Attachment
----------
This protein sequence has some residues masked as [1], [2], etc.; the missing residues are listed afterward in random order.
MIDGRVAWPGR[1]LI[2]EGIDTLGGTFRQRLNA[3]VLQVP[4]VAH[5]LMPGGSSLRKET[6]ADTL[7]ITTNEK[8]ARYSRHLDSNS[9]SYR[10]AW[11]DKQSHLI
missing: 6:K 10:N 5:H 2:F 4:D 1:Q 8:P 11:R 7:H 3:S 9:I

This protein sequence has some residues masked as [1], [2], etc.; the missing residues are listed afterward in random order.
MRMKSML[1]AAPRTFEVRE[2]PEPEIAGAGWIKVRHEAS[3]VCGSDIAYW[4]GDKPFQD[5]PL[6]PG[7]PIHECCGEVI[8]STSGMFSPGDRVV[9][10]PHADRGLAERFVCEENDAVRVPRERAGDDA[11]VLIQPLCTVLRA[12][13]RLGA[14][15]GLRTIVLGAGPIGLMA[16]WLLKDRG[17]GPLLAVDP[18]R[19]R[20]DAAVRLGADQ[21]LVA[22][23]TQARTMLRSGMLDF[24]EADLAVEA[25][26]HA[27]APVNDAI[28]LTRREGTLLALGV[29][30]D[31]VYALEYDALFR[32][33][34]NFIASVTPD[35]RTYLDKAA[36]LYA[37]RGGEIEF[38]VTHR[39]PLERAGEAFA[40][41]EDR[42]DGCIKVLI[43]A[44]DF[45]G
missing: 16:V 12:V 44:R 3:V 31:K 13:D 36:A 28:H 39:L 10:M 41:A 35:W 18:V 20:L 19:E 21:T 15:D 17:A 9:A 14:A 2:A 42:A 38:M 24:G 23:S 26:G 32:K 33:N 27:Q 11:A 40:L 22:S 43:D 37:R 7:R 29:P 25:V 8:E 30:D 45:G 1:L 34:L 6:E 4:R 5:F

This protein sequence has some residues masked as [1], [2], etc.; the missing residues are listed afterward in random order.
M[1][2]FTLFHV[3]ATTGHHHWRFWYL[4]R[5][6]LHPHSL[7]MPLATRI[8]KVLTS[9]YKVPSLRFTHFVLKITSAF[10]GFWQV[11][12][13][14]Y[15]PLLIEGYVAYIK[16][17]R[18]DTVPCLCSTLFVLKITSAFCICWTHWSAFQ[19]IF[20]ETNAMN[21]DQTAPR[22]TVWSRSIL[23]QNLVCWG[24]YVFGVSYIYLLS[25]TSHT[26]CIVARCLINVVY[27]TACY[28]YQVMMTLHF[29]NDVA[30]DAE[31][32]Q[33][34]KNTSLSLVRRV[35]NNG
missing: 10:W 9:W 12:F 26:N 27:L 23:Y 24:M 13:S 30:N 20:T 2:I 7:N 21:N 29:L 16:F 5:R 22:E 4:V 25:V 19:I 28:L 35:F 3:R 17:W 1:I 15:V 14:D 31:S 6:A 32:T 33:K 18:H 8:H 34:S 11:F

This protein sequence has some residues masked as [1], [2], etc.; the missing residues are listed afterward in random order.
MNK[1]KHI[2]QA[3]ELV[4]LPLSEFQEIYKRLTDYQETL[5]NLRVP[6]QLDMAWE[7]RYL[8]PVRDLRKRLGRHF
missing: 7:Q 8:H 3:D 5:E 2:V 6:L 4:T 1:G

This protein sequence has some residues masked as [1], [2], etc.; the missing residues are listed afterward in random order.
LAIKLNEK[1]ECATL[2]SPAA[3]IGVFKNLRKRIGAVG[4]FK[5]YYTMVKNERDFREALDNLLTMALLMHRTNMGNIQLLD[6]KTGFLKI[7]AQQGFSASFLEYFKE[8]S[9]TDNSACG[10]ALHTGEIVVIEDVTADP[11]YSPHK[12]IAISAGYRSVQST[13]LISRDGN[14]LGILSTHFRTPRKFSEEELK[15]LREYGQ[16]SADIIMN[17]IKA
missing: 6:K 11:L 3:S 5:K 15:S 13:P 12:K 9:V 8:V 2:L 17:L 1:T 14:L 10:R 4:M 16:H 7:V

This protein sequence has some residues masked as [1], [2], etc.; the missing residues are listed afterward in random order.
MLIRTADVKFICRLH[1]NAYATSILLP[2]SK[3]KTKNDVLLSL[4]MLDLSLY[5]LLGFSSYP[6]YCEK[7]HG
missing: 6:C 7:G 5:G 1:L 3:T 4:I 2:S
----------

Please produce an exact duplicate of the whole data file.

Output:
This protein sequence has some residues masked as [1], [2], etc.; the missing residues are listed afterward in random order.
MIDGRVAWPGR[1]LI[2]EGIDTLGGTFRQRLNA[3]VLQVP[4]VAH[5]LMPGGSSLRKET[6]ADTL[7]ITTNEK[8]ARYSRHLDSNS[9]SYR[10]AW[11]DKQSHLI
missing: 6:K 10:N 5:H 2:F 4:D 1:Q 8:P 11:R 7:H 3:S 9:I

This protein sequence has some residues masked as [1], [2], etc.; the missing residues are listed afterward in random order.
MRMKSML[1]AAPRTFEVRE[2]PEPEIAGAGWIKVRHEAS[3]VCGSDIAYW[4]GDKPFQD[5]PL[6]PG[7]PIHECCGEVI[8]STSGMFSPGDRVV[9][10]PHADRGLAERFVCEENDAVRVPRERAGDDA[11]VLIQPLCTVLRA[12][13]RLGA[14][15]GLRTIVLGAGPIGLMA[16]WLLKDRG[17]GPLLAVDP[18]R[19]R[20]DAAVRLGADQ[21]LVA[22][23]TQARTMLRSGMLDF[24]EADLAVEA[25][26]HA[27]APVNDAI[28]LTRREGTLLALGV[29][30]D[31]VYALEYDALFR[32][33][34]NFIASVTPD[35]RTYLDKAA[36]LYA[37]RGGEIEF[38]VTHR[39]PLERAGEAFA[40][41]EDR[42]DGCIKVLI[43]A[44]DF[45]G
missing: 16:V 12:V 44:R 3:V 31:K 13:D 36:A 28:H 39:L 10:M 41:A 35:W 18:V 20:L 19:E 21:T 15:D 17:A 9:A 14:A 2:A 42:A 38:M 24:G 23:S 26:G 32:K 33:N 27:Q 11:A 40:L 22:S 43:D 37:R 7:R 29:P 25:V 8:E 30:D 45:G 1:L 34:L 6:E 4:R 5:F

This protein sequence has some residues masked as [1], [2], etc.; the missing residues are listed afterward in random order.
M[1][2]FTLFHV[3]ATTGHHHWRFWYL[4]R[5][6]LHPHSL[7]MPLATRI[8]KVLTS[9]YKVPSLRFTHFVLKITSAF[10]GFWQV[11][12][13][14]Y[15]PLLIEGYVAYIK[16][17]R[18]DTVPCLCSTLFVLKITSAFCICWTHWSAFQ[19]IF[20]ETNAMN[21]DQTAPR[22]TVWSRSIL[23]QNLVCWG[24]YVFGVSYIYLLS[25]TSHT[26]CIVARCLINVVY[27]TACY[28]YQVMMTLHF[29]NDVA[30]DAE[31][32]Q[33][34]KNTSLSLVRRV[35]NNG
missing: 10:W 9:W 12:F 26:N 27:L 23:Y 24:M 13:S 30:N 20:T 2:I 7:N 21:N 29:L 16:F 5:R 22:E 4:V 25:V 19:I 28:L 35:F 3:R 17:W 1:I 15:V 14:D 31:S 6:A 32:T 33:K 18:H 8:H 34:S 11:F

This protein sequence has some residues masked as [1], [2], etc.; the missing residues are listed afterward in random order.
MNK[1]KHI[2]QA[3]ELV[4]LPLSEFQEIYKRLTDYQETL[5]NLRVP[6]QLDMAWE[7]RYL[8]PVRDLRKRLGRHF
missing: 7:Q 8:H 3:D 5:E 2:V 6:L 4:T 1:G

This protein sequence has some residues masked as [1], [2], etc.; the missing residues are listed afterward in random order.
LAIKLNEK[1]ECATL[2]SPAA[3]IGVFKNLRKRIGAVG[4]FK[5]YYTMVKNERDFREALDNLLTMALLMHRTNMGNIQLLD[6]KTGFLKI[7]AQQGFSASFLEYFKE[8]S[9]TDNSACG[10]ALHTGEIVVIEDVTADP[11]YSPHK[12]IAISAGYRSVQST[13]LISRDGN[14]LGILSTHFRTPRKFSEEELK[15]LREYGQ[16]SADIIMN[17]IKA
missing: 6:K 11:L 3:S 5:K 15:S 13:P 12:K 9:V 8:V 2:L 17:L 1:T 14:L 10:R 4:M 16:H 7:V

This protein sequence has some residues masked as [1], [2], etc.; the missing residues are listed afterward in random order.
MLIRTADVKFICRLH[1]NAYATSILLP[2]SK[3]KTKNDVLLSL[4]MLDLSLY[5]LLGFSSYP[6]YCEK[7]HG
missing: 6:C 7:G 5:G 1:L 3:T 4:I 2:S